So when Peter hears someone calling out his name from outside the gate, he goes down to greet them. We can imagine the situation that confronts him however — these men at the gate are not Jews and one is even a Roman soldier. He asks why they have sent for him and learns of Cornelius, the god-fearing centurion, and his vision of an angel. They want Peter so they can hear what he has to say.

Taking this all in, Peter crosses a line he’s never crossed before – – he invites unclean Gentiles into this Jewish home to eat and stay overnight. Peter has just taken his first step into God’s new reality, even though he doesn’t fully realize it— yet. But no doubt he must be remembering the Lord’s voice in the vision: “don’t call unclean what God has purified”

It doesn’t get any easier. The next day they start out for Caesarea. When they arrive Peter must now enters an unclean city and then the house of a Gentile. He has wisely taken six companions along as witnesses but don’t you think he may be wondering if he’s doing the right thing here?” It’s clearly on his mind because notice the first thing he says upon entering Cornelius’ home, finding the large group of family and friends waiting for him.

Luke records: “You are well aware (Peter says to them) that it is against our law for a Jew to associate with a Gentile or visit him. But God has shown me that I should not call any man impure or unclean. So when I was sent for, I came without raising any objection. May I ask why you sent for me?”



“Why did you send for me?” Peter has asked. Cornelius answers by telling the story of his vision and then says: “and we are now here in the presence of God to listen to everything the Lord has commanded you to tell us.” Well. Speaking as a fellow preacher, you don’t get opportunities like that everyday!

Peter tells them about Jesus, about how he has learned that God shows no favoritism and accepts anyone who fears him. Then he gets to the part about everyone who believes in Jesus “receives forgiveness of sins in his name” and all heaven breaks lose!

What Peter and his companions now witness is a whole new world, beyond all expectations. The Holy Spirit doesn’t even wait for Peter to finish his sermon. While he is still speaking, there comes over this group of Gentiles some of the same signs the disciples experienced on Pentecost. Not only do the Gentles want to hear what Peter has to say, they immediately and unmistakably receive the gospel in faith. Right before

Peter’s eyes they begin praising God and speaking in tongues, signs of the Holy Spirit.

What is Peter to do? What else can he do? “Can anyone keep these people from being baptized with water?”, he exclaims, “They have received the Holy Spirit just as we have!”

“Just as we have” This happening in Cornelius’ house is a defining moment. Peter has just witnessed that Jesus is for all people and the gifts of God’s Spirit are given to Gentiles just as they are to Jews. Of course, the whole world has not yet fully received this gift of God. Indeed, we in the church don’t always grasp it either. But we should remember that what awoke Peter and his companions about God’s grace to all people has dawned on many people over the centuries, in small and large ways alike. Let me close with one of them.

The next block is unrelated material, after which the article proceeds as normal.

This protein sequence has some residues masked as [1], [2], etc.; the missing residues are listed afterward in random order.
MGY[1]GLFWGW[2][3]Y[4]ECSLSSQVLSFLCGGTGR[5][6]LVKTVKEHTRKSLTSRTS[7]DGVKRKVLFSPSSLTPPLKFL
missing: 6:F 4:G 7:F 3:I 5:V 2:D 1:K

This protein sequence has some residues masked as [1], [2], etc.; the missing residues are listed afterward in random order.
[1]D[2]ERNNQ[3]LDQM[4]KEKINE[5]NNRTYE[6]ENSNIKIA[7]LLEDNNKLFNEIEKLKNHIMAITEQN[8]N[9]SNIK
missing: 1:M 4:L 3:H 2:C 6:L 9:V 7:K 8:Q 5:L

Irish the world over celebrate their national pride on St. Patrick’s Day as do many of us who may join in the festivities. Most folks however, are not aware of a great Christian miracle that happened through St. Patrick. No, I’m not referring to the myth that he rid Ireland of snakes. This miracle is a historical fact and much better. Did you know that Patrick was not Irish and at age 16 was kidnapped by Irish raiders and spent six years in brutal captivity as their slave? After a daring escape he made it back to the continent and his family, eventually becoming a priest and a bishop. But then Bishop Patrick began having vivid dreams in which Irish voices would call out to him: “we beseech you to come and walk once more among us.”

Having lost his youth to their injustice, his family and church naturally advised against going back but his conviction grew that God was calling him to go, which he did. In his thirty years there, Patrick established the Christian church in Ireland, probably baptized tens of thousands of converts, ordained hundreds of priests and personified Ireland’s identity as a people. This miracle of missionary work was finally God’s work of course, but the message bearer came in love to his oppressor even as Peter to Jew came to the Roman.

Christ is for “them” as well as “us”. We should never underestimate God’s power to do great things through those who take this to heart. Amen